Buying a Unit Off the Plan –the Contract – Part 2
Our previous article assisted in familiarising you with some of the salient points and considerations with off the plan contracts. We will further outline other important aspects for you to be aware of and to bring to your lawyer’s attention. Andrew Pine solicitor can advise you on your off the plan contract, including outlining its salient points so you have the peace of mind in knowing that you are signing a document that is not unfairly prejudicing your rights.
Seller may terminate
So you have paid your deposit. You may have to wait up to five and a half years until your unit is yours (more on that later). The Contract is either not conditional on finance, or you will be required to confirm your finance shortly, locking you in. As you are obliged to fulfil your obligations under the Contract, surely the Seller should be obliged to perform theirs, right? Wrong. An off the plan contract often has a clause allowing the seller to ‘pull the pin’ and terminate for a plethora of reasons. Common ‘get out of jail free clauses’ are where the developer does not receive adequate approval from Council to build the building, they do not sell enough units to make the development profitable enough for them, or they may even be able to terminate your contract for no reason whatsoever.
There are arguments as to whether such clauses are legally binding, but the point remains that developers have the practical advantage of being able to merely refund your deposit, apologise that they held it for up to five and a half years while you were not able to utilise it and require you to walk away while they move on to their next project because it is more profitable for them.
As alluded to above, it is arguable whether some clauses are legally binding, especially ones giving the Seller a wide discretion to terminate. Recent developments in New South Wales especially require the developer to show good faith in attempting to progress the development rather than them terminating due to a change of heart. It is worth noting that New South Wales law does not directly apply to Queensland, but may be looked to when deciding how our laws are to be interpreted.
Andrew Pine solicitor is experienced in advising buyers on a Seller’s ability to terminate. If you require advice on this matter, Andrew Pine lawyer can be contacted on the details at the bottom of this article.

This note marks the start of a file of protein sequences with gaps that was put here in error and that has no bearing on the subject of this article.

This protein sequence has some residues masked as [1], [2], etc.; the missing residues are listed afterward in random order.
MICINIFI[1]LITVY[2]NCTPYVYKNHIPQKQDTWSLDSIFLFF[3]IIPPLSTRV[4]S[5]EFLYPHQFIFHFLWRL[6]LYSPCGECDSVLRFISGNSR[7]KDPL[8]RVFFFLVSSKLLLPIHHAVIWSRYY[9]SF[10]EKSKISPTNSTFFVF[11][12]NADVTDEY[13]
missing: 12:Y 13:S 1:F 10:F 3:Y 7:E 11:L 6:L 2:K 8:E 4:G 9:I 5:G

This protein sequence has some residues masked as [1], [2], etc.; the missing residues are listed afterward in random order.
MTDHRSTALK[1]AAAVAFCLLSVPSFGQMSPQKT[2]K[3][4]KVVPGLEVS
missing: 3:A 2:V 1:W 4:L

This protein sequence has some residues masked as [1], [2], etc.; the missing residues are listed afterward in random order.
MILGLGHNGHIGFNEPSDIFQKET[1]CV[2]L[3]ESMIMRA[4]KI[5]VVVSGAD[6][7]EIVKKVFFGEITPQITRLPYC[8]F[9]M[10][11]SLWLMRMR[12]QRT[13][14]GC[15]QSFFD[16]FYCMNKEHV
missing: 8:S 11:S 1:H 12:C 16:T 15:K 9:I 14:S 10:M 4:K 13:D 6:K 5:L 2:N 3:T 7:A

Seller not necessarily the owner of the land
The Seller is selling you a unit on a plan. Surely it currently owns the land underneath where the unit will be built? Not necessarily. It is common for Seller’s to not yet own the land they are building on when you sign your contract to buy a unit. It is therefore worth asking your solicitor how the seller’s lack of ownership of the land will affect you. Usually there will be little or no impact on you, but it is best to have the contract reviewed by your solicitor to pre-empt any problems which may arise. Andrew Pine lawyer can advise you on how this ownership structure impacts on how your contract will function.
So you have bought a unit of a particular size, located in a particular place with particular specifications which are specifically spelt out to you in the Disclosure Statement. You have decided on the size and location of your carpark, perhaps even been advised of the view you will receive. Surely you are guaranteed to receive all these promises? Unfortunately not. You are only protected from changes which are materially prejudicial to a buyer with your characteristics. Sounds like a lot of legal jargon doesn’t it! Let’s elaborate.
A Seller is entitled to change anything contained in the Disclosure Statement given to you before you sign the Contract. It may change the colour of the walls, change the size and dimensions of your unit, change the location of your carpark, remove the gym from the common area, in fact the Seller can change just about anything. But if a change is materially prejudicial to you, you have the right to terminate the contract (cancel the contract and walk away with all of your deposit) within 21 days of you being advised of these changes.
So what does ‘materially prejudicial’ mean? Material prejudice is where a change impacts on you in a negative way and this negativity is more than something minor. Changing the location of a power socket for example, is likely to be something minor, preventing you from being able to terminate the contract. Reducing the size of your unit by 10% however, is considered to be materially prejudicial as it impacts you in a negative way and is more than something minor. Material prejudice is a complex and evolving area of the law. It is one of the most common things buyers are unaware of when they enter into off the plan contracts. Andrew Pine solicitor is experienced in advising buyers on materially prejudicial changes to their unit before settlement.
In our next article we will look at what a Sunset Date is, as well as other aspects of an off the plan contract. As noted above, it is recommended that you seek legal advice which is tailored to your individual circumstances. Andrew Pine lawyer can advise you on your off the plan contract and is experienced in a wide range of Queensland off the plan developments.
Disclaimer: Andrew Pine solicitor is a property lawyer practising in Queensland. Andrew is not qualified to give accounting or financial advice. This article is written solely as an opinion of the writer. This article should not be relied upon for legal, accounting or financial advice. You should always seek advice which is tailored to your individual circumstances.
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